Self-isolation is absolutely necessary considering the coronavirus outbreak. However, no one said it would be easy. You’re stuck in your home 24/7 with the same people every day. Parents now struggle. Keeping your children indoors for weeks is definitely a challenge.
Here’s how to make the most of it and try to enjoy the time you have with your loved ones.
Self-isolation is a necessity
Social distancing isn’t easy for anyone, but it can be very tricky when multiple people live together. Even if you love your family very much and you’re wildly in love with your partner/spouse, you’re still going to need your space and some time apart from now and then, and it completely normal.
Learn how to navigate this new experience and enjoy it (if possible) because while you can safely ignore these etiquette rules during the coronavirus pandemic, you still have to be polite to the people around you.
Create a schedule
If you still want to have a relationship even after the quarantine is over, you need to have a schedule that allows partners to spend time together and apart, says Claire Barber, a certified mental health consultant and relationship expert based in Detroit, Michigan.
A schedule is very important because it will help both individuals to still feel productive, Barber says. “Setting an alarm, getting up together, doing chores, keeping the house tidy, having some physical activity, and spending time alone are all important,” she says.
Plan for alone time
Now is the time to be open and honest with each other about your emotional needs. “If you need time alone, voice it—and if you need attention, ask for that, too,” Barber says.
While it is hard to have some alone time when being “stuck” with your family in quarantine, you can take some time for yourself in the form of a short solo walk or a soak in a tub, especially if you live in a small apartment in a city this is absolutely necessary to keep you sane. “Constantly being around anyone, including your partner can be stressful,” she says.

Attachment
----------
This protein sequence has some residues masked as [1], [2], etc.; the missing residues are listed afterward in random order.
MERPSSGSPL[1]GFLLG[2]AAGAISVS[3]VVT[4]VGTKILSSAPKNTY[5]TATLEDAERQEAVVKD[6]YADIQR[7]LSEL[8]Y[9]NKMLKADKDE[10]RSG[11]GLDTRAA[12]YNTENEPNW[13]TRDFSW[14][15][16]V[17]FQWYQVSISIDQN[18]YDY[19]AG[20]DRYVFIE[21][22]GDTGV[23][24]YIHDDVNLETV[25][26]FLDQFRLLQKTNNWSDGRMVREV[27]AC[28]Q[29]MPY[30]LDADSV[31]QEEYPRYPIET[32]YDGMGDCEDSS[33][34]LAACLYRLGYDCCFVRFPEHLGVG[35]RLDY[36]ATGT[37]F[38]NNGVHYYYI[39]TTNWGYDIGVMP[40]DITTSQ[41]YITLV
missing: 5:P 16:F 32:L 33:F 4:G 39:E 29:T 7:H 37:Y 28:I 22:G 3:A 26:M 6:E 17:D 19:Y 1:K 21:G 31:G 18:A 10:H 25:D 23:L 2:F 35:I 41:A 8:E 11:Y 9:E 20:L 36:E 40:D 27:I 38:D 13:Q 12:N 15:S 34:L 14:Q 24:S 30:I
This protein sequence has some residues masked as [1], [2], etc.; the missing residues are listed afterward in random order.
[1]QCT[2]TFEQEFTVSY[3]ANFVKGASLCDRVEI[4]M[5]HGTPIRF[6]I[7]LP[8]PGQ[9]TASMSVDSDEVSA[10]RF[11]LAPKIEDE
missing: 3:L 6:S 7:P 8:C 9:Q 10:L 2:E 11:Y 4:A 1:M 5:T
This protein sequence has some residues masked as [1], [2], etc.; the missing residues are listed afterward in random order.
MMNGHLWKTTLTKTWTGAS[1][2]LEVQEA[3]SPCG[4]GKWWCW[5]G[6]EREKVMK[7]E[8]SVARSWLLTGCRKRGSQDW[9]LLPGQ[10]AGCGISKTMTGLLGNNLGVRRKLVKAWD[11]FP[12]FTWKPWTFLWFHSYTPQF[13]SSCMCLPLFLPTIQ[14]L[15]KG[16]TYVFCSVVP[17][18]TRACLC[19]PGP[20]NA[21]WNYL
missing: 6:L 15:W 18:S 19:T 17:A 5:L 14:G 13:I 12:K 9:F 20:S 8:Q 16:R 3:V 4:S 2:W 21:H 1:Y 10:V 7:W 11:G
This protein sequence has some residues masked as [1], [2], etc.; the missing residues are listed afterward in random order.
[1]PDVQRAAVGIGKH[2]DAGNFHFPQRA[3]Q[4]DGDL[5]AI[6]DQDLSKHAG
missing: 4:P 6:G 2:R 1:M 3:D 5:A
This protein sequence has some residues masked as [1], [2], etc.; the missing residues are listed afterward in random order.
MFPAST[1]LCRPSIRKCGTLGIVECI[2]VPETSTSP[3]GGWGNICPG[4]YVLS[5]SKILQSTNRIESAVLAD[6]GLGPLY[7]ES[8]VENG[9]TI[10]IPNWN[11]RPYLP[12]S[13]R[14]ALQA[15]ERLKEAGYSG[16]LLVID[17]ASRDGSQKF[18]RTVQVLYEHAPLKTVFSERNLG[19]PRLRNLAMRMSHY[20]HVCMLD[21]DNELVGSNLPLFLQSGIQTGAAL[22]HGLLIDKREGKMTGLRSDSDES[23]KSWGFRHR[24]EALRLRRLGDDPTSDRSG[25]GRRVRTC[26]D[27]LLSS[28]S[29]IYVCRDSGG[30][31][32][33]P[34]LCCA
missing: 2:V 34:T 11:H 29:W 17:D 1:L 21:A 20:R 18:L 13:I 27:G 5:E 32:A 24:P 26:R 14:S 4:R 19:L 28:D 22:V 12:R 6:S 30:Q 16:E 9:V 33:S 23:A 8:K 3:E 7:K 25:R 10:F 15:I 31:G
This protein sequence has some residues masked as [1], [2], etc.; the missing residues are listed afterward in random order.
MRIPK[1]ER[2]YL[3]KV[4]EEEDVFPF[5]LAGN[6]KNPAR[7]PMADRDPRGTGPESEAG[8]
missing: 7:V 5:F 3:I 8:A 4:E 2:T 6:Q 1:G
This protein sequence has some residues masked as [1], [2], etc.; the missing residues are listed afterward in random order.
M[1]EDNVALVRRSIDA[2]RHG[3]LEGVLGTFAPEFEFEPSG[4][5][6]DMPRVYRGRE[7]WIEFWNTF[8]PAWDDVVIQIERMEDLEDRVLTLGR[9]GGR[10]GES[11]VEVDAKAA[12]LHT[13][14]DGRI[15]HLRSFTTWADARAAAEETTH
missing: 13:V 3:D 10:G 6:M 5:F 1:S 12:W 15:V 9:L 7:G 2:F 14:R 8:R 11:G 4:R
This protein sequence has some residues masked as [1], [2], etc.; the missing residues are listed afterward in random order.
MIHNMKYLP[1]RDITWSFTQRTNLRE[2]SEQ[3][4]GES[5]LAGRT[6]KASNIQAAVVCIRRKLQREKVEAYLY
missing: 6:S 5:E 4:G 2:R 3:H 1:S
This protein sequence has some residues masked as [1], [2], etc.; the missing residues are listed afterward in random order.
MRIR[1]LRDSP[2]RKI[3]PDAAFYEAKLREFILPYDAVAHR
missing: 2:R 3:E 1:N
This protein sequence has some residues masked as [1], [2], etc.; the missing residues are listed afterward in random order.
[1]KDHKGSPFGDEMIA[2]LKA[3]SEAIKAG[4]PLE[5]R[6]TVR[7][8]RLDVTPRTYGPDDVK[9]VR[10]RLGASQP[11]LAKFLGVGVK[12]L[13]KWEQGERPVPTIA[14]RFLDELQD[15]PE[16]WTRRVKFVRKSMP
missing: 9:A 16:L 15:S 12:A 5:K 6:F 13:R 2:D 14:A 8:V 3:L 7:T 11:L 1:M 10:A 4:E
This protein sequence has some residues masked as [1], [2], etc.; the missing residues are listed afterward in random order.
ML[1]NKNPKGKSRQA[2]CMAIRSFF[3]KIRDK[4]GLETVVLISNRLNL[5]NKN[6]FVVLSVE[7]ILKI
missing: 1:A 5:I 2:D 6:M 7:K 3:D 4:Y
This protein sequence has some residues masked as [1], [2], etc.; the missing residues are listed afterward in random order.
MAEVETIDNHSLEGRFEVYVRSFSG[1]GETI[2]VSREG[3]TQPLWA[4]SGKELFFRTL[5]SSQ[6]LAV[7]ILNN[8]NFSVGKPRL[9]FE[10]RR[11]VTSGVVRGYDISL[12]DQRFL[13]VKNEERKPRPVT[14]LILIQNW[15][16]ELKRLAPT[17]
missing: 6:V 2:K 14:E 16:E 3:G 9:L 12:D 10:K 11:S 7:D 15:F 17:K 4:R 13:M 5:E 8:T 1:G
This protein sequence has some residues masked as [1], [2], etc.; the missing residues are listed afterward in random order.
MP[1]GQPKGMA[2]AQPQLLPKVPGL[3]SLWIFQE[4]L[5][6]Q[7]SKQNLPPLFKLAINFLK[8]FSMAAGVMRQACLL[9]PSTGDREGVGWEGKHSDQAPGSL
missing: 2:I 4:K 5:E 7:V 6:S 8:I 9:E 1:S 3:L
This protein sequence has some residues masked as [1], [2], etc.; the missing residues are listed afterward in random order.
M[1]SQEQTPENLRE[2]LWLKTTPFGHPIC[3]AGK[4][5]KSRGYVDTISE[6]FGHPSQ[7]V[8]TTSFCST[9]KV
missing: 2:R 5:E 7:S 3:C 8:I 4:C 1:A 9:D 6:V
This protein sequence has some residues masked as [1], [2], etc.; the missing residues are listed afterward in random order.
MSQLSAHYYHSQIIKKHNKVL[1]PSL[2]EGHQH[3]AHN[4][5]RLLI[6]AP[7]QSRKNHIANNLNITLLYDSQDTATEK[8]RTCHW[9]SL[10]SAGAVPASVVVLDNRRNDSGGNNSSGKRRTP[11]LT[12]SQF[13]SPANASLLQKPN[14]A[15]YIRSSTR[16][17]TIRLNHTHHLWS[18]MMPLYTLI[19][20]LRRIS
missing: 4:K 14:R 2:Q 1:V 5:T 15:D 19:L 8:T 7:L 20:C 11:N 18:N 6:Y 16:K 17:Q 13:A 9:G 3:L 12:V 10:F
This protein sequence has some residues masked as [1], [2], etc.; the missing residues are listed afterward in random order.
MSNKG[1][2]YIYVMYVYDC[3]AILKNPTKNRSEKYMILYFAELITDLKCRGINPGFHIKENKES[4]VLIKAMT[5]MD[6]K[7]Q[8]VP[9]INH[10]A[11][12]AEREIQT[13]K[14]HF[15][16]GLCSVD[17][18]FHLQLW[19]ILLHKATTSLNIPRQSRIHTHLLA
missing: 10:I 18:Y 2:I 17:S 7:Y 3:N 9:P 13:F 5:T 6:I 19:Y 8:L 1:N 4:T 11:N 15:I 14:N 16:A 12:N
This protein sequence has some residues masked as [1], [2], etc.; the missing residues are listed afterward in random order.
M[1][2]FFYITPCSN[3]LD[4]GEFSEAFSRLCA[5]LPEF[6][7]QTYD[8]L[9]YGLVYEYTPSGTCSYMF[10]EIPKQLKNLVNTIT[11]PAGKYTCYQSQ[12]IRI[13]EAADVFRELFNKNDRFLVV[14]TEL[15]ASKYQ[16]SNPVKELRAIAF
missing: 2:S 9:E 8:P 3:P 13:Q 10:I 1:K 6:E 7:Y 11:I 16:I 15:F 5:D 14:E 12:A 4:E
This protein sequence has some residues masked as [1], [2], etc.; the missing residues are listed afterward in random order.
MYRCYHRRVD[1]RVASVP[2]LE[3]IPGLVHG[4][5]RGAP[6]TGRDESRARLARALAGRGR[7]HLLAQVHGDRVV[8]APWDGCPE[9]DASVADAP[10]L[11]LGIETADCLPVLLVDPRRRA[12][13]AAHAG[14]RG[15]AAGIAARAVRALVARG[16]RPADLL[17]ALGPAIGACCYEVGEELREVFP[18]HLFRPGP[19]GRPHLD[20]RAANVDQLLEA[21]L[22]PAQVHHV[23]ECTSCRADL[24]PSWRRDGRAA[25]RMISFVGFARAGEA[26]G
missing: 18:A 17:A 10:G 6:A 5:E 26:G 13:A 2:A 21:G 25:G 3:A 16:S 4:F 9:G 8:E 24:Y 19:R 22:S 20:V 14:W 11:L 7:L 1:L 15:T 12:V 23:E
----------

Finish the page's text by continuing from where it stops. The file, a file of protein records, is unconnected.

Make time for exercise
Yes, you can still do your exercises in your home, because now you have all the free time in the world and you can’t find excuses. Besides being good for your body, fitness also has numerous benefits for your mind and overall well being.
“There are a lot of emotions and uncertainty wrapped up right now and just doing some simple movements will get the blood flowing through your body and give you a jolt of energy,” shares Morgan Kline, co-founder of Burn Boot Camp.
She advises everyone to resist the temptation of turning into a couch potato, eating their way through quarantine, as that could cause or worsen a sense of disconnection and loneliness.
It doesn’t really matter what you do, as long as you take your time and do a minimum of 30 minutes of exercise every day. “Move your body and your body will thank you,” Kline says.
Create a social distancing version of your roommate agreement
Everything has changed with respect to your living arrangements, and this needs to be discussed, says Anna Feiner, senior vice president of DKC, a public relations agency. “Just like in any relationship, transparent communication about what you’re comfortable with during this time will be the best way to find a middle ground and avoid any unnecessary conflict,” Feiner says.